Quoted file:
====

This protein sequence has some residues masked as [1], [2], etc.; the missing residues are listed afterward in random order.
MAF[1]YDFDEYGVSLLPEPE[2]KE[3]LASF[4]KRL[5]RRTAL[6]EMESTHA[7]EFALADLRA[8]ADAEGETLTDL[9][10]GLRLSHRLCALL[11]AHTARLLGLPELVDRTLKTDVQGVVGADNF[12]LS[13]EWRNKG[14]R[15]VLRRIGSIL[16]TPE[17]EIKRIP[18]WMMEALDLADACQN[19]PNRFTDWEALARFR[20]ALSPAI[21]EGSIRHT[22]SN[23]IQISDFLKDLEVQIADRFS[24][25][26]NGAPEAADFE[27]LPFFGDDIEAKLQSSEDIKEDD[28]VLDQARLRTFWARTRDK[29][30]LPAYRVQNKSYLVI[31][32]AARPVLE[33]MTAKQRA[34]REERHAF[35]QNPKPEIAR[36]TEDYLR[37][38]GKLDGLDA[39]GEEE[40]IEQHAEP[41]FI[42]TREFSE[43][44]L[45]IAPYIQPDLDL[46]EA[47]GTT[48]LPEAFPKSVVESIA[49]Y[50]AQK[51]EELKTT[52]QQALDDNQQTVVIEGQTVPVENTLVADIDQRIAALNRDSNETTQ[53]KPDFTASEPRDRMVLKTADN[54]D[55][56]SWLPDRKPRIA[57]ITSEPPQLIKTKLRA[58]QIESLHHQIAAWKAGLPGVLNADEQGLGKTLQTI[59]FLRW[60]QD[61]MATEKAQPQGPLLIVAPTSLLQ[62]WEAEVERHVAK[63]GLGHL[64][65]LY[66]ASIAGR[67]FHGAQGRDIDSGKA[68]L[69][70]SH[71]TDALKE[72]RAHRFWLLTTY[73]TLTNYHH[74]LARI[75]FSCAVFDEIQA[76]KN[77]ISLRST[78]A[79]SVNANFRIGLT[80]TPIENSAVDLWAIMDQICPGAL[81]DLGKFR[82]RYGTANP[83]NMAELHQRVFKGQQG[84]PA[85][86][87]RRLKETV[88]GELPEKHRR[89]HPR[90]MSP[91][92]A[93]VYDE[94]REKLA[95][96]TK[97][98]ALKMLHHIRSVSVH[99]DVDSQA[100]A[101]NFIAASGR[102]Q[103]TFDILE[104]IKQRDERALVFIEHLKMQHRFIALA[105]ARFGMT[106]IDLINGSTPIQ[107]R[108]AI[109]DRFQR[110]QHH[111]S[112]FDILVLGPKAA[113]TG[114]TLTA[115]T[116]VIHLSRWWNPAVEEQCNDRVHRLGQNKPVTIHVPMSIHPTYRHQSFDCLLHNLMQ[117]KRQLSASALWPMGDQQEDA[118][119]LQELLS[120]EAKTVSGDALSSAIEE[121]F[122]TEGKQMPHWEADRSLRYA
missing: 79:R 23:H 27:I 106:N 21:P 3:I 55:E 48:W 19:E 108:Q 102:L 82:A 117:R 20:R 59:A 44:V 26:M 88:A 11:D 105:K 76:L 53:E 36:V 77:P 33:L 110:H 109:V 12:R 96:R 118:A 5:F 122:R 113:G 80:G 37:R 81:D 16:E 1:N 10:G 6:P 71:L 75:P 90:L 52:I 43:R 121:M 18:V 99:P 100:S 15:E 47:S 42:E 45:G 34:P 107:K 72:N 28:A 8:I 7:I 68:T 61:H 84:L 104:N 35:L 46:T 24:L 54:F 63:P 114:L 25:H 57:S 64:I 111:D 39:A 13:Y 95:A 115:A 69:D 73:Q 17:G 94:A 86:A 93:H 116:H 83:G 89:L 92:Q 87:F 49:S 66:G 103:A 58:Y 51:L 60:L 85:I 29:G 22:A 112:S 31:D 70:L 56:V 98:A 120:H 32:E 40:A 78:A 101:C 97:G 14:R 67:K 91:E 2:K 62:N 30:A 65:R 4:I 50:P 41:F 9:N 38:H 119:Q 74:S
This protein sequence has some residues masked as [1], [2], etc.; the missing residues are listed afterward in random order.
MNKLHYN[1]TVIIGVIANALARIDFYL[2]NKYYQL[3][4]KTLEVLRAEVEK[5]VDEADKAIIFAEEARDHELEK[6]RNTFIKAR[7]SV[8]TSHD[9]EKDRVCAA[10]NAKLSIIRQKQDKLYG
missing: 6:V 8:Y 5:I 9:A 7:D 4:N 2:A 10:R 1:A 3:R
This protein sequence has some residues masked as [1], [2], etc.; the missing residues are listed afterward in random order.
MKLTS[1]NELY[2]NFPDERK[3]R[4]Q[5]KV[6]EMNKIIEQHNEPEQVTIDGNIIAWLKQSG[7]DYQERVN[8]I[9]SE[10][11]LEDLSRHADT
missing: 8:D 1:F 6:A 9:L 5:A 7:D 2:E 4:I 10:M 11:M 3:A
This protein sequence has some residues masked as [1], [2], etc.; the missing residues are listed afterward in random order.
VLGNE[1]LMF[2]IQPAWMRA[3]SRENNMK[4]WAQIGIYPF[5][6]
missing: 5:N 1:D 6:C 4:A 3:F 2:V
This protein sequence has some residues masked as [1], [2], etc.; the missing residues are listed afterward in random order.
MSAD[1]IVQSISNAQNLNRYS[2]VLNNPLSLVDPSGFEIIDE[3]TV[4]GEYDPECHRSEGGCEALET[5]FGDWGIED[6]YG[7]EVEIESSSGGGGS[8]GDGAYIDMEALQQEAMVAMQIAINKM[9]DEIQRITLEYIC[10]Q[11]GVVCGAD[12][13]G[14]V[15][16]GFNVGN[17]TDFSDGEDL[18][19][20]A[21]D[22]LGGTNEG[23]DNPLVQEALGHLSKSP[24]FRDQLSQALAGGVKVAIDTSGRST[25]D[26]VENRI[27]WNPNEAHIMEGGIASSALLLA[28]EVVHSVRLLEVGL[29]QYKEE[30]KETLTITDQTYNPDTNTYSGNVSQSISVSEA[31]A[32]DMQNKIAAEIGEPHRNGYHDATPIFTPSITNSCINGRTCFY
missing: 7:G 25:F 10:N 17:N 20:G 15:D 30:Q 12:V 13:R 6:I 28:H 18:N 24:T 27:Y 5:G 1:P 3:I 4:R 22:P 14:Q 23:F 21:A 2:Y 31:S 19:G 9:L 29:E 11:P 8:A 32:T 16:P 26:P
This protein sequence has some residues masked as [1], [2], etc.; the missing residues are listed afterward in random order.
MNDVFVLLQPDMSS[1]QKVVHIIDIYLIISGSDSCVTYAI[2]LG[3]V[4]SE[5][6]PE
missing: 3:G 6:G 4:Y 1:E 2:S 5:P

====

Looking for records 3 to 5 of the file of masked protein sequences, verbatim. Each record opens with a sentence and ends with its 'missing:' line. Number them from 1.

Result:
This protein sequence has some residues masked as [1], [2], etc.; the missing residues are listed afterward in random order.
MKLTS[1]NELY[2]NFPDERK[3]R[4]Q[5]KV[6]EMNKIIEQHNEPEQVTIDGNIIAWLKQSG[7]DYQERVN[8]I[9]SE[10][11]LEDLSRHADT
missing: 8:D 1:F 6:A 9:L 5:A 7:D 2:E 4:I 10:M 11:M 3:A
This protein sequence has some residues masked as [1], [2], etc.; the missing residues are listed afterward in random order.
VLGNE[1]LMF[2]IQPAWMRA[3]SRENNMK[4]WAQIGIYPF[5][6]
missing: 5:N 1:D 6:C 4:A 3:F 2:V
This protein sequence has some residues masked as [1], [2], etc.; the missing residues are listed afterward in random order.
MSAD[1]IVQSISNAQNLNRYS[2]VLNNPLSLVDPSGFEIIDE[3]TV[4]GEYDPECHRSEGGCEALET[5]FGDWGIED[6]YG[7]EVEIESSSGGGGS[8]GDGAYIDMEALQQEAMVAMQIAINKM[9]DEIQRITLEYIC[10]Q[11]GVVCGAD[12][13]G[14]V[15][16]GFNVGN[17]TDFSDGEDL[18][19][20]A[21]D[22]LGGTNEG[23]DNPLVQEALGHLSKSP[24]FRDQLSQALAGGVKVAIDTSGRST[25]D[26]VENRI[27]WNPNEAHIMEGGIASSALLLA[28]EVVHSVRLLEVGL[29]QYKEE[30]KETLTITDQTYNPDTNTYSGNVSQSISVSEA[31]A[32]DMQNKIAAEIGEPHRNGYHDATPIFTPSITNSCINGRTCFY
missing: 7:G 25:F 10:N 17:N 20:G 15:D 30:Q 12:V 13:R 6:I 28:H 18:N 24:T 27:Y 5:G 1:P 3:I 4:R 22:P 14:Q 23:F 21:A 2:Y 31:S 19:G 9:L 29:E 11:P 8:A 32:T 16:P 26:P